Can you learn about a culture from the flutter of a silk scarf? Yes, if it is Loewe and imbued with the soul of Spain. Huge fringed shawls, known as “Mantón de Manila” remain a Spanish tradition and Loewe has both embraced this national heritage and given silk twill scarves an unequivocally Iberian spin, with designs that are distinct from those of French or Italian competitors.

In the 1980s, two artists, the esteemed Vicente Vela and a young painter just out of art school called Julia León, (the latter still working at Loewe,) embarked on an adventure. Armed with sketch books and cameras, they travelled across Spain; East to bustling Barcelona on the Mediterranean where they found inspiration in the Catalonian colours and motifs of the great architect, Gaudí, West to the dramatic Atlantic coast; South to Andalusia, home to those flamenco rhythms like the beat of the human heart and the Arabian ornamentation of the Alhambra. They visited Roman monuments, feasted their eyes on 17th Century Baroque and witnessed the brutal passions of the bullfight. “We felt a responsibility to tell people about our culture”, recalls León today. “We did not even shy away from stereotypes. Instead, we tried to re-examine them in a refined way”.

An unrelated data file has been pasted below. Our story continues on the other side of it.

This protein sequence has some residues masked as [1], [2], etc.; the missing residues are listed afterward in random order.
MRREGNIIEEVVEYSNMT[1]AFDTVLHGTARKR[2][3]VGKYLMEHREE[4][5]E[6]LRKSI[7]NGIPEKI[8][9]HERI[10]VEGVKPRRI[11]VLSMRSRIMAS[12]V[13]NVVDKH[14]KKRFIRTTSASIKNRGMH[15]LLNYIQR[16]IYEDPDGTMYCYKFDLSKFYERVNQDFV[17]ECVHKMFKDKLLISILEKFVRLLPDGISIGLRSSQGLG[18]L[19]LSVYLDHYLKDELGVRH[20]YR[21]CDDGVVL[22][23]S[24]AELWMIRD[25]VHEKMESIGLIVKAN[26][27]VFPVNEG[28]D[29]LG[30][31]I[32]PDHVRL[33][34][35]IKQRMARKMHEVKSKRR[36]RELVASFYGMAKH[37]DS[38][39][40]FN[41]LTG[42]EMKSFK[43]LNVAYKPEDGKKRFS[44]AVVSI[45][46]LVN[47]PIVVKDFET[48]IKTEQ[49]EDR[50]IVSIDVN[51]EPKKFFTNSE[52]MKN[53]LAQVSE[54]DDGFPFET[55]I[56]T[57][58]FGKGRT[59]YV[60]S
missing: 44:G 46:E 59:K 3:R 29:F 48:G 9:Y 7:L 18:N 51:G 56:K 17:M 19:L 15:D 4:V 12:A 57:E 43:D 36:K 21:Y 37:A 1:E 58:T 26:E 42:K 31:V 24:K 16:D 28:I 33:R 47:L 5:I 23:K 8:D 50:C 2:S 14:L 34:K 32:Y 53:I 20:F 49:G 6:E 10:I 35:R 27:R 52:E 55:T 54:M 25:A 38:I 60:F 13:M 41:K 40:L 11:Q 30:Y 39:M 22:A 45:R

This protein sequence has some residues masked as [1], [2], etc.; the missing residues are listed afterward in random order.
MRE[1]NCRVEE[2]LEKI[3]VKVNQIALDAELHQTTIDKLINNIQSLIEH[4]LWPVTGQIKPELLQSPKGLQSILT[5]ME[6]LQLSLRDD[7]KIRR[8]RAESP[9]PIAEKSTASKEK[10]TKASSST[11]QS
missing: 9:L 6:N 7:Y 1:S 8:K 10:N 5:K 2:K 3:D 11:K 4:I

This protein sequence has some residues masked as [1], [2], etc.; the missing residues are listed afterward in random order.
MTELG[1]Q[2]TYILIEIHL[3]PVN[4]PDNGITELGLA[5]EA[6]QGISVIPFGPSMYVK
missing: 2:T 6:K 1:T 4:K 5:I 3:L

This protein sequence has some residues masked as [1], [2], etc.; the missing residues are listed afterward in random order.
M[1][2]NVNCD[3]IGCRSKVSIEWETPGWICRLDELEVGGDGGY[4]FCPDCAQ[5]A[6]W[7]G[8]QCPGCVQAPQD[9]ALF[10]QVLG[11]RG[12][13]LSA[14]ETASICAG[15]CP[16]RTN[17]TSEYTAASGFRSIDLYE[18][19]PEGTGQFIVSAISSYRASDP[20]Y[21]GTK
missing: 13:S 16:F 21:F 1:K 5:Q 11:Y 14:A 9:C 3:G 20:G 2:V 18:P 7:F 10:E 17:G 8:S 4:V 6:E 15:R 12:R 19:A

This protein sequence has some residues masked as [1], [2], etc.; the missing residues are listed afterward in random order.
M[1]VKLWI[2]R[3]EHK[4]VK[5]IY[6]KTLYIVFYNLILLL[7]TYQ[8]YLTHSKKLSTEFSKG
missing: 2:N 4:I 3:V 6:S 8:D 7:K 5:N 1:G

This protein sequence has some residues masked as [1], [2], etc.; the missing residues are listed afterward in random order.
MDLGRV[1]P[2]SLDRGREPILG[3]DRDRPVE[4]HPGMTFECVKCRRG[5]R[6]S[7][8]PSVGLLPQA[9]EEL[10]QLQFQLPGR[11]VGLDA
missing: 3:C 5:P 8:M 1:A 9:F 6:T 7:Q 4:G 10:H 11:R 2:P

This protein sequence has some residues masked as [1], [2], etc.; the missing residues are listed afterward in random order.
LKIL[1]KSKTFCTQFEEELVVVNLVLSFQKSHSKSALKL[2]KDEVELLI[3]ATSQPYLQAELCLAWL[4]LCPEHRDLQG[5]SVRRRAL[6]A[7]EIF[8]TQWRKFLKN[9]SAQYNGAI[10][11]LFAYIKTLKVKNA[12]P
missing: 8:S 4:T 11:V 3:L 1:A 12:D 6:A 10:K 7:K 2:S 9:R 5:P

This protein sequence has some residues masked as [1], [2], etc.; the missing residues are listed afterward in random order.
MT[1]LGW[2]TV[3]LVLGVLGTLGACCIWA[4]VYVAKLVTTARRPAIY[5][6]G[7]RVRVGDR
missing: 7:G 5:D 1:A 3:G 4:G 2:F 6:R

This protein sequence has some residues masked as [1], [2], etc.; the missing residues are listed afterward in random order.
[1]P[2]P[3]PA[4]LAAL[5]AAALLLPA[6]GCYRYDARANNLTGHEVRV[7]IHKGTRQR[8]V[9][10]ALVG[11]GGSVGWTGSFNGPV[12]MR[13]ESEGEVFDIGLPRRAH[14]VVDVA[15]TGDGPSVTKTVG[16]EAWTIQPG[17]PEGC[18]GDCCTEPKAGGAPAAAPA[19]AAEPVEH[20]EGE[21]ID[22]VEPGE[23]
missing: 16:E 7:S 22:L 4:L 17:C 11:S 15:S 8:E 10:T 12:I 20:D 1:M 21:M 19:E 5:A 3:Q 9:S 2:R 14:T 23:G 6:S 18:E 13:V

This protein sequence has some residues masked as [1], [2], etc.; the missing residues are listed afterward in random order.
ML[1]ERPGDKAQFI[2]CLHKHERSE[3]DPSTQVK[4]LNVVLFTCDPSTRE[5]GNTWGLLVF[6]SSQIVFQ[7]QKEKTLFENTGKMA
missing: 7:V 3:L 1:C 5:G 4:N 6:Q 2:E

Hence “Tauromaquia”, a bestseller of three decades' standing, which depicts bullfighters in an intimate moment of meditation before they enter the ring, not knowing if they will leave it dead or alive. The remarkable 1656 painting by Velázquez, known in English as “the Maids of Honour”, which hangs in Madrid's Museo del Prado, one of the greatest art galleries in the world, inspired another bestseller, called “Meninas”. Scarves from this era that remain in the collection can be identified by the four lines of border stitching, mirroring that used on the leather bags, while bold contemporary artworks on silk remain strongly linked to cultural symbols.